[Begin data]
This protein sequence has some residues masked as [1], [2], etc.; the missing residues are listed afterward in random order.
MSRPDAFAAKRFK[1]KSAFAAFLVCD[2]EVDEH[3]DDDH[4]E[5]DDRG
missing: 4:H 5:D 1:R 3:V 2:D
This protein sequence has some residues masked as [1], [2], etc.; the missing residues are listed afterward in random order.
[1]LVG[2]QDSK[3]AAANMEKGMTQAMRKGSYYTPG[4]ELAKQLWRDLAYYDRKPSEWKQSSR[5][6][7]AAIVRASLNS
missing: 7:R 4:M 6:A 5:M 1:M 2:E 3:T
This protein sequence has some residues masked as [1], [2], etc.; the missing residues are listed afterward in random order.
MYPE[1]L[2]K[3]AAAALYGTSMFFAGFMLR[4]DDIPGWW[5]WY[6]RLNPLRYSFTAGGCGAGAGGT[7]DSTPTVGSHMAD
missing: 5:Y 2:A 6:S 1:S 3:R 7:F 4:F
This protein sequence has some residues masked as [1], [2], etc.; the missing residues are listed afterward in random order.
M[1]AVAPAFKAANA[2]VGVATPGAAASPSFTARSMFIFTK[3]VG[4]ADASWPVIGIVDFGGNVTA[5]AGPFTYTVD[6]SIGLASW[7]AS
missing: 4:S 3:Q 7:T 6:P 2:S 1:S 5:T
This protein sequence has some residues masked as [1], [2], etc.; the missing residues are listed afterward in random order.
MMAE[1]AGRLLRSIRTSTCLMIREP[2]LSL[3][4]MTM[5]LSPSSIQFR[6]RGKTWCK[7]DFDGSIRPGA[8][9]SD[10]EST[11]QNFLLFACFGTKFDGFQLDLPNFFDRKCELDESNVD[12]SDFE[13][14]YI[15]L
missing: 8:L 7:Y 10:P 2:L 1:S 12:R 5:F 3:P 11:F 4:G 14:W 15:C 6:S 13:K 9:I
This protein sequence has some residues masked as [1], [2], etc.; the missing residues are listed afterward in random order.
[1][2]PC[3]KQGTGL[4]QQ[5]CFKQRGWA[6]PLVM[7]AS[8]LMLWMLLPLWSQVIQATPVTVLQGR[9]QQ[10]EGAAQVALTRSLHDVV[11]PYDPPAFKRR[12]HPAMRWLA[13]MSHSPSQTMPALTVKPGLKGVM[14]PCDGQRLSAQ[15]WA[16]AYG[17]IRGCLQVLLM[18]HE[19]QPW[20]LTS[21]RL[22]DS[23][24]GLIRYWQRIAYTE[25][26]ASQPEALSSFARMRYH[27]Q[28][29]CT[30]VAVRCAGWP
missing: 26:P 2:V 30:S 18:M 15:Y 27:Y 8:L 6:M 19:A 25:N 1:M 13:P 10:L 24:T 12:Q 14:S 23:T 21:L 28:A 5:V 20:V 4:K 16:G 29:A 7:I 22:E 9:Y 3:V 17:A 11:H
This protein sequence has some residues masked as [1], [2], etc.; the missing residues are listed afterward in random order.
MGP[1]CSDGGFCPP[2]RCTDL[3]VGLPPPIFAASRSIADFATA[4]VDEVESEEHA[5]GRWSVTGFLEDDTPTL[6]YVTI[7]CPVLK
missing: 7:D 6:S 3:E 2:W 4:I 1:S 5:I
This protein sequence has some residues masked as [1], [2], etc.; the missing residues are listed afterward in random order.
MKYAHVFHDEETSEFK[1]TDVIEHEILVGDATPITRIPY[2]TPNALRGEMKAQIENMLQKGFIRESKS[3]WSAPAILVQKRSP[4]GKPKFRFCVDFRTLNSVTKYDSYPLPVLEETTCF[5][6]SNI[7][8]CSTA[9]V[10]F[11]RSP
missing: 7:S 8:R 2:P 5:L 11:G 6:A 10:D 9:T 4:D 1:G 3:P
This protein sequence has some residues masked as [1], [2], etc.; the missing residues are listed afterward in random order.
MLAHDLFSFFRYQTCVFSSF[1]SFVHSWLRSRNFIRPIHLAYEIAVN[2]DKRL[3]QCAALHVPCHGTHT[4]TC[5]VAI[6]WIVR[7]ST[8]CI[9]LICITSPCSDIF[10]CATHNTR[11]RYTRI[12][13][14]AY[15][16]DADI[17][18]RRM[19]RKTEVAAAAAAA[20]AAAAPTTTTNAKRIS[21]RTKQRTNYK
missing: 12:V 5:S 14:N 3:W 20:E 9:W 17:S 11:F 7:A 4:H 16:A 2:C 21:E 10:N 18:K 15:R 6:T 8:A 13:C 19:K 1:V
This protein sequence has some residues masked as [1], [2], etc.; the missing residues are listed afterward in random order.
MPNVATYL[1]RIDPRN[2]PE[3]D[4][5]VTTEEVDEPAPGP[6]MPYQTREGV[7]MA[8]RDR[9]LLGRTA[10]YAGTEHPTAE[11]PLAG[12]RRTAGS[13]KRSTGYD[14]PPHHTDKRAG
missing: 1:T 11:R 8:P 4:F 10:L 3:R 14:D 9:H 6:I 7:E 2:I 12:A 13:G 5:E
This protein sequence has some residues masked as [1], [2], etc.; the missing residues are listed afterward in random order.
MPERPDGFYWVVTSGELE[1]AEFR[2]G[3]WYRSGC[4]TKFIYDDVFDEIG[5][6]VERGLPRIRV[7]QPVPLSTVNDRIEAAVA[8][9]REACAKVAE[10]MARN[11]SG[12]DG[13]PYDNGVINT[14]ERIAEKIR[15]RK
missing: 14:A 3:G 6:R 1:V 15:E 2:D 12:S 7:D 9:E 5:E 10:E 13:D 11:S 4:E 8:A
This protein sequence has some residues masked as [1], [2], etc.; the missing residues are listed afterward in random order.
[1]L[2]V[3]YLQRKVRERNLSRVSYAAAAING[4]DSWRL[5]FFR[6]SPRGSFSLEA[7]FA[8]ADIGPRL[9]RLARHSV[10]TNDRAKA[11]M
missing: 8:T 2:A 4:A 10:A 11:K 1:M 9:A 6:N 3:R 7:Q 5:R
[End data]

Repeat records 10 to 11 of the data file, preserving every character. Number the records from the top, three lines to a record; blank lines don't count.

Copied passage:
This protein sequence has some residues masked as [1], [2], etc.; the missing residues are listed afterward in random order.
MPNVATYL[1]RIDPRN[2]PE[3]D[4][5]VTTEEVDEPAPGP[6]MPYQTREGV[7]MA[8]RDR[9]LLGRTA[10]YAGTEHPTAE[11]PLAG[12]RRTAGS[13]KRSTGYD[14]PPHHTDKRAG
missing: 1:T 11:R 8:P 4:F 10:L 3:R 14:D 9:H 6:I 7:E 2:I 12:A 13:G 5:E
This protein sequence has some residues masked as [1], [2], etc.; the missing residues are listed afterward in random order.
MPERPDGFYWVVTSGELE[1]AEFR[2]G[3]WYRSGC[4]TKFIYDDVFDEIG[5][6]VERGLPRIRV[7]QPVPLSTVNDRIEAAVA[8][9]REACAKVAE[10]MARN[11]SG[12]DG[13]PYDNGVINT[14]ERIAEKIR[15]RK
missing: 14:A 3:G 6:R 1:V 15:E 2:D 12:S 7:D 9:E 5:E 10:E 13:D 11:S 4:E 8:A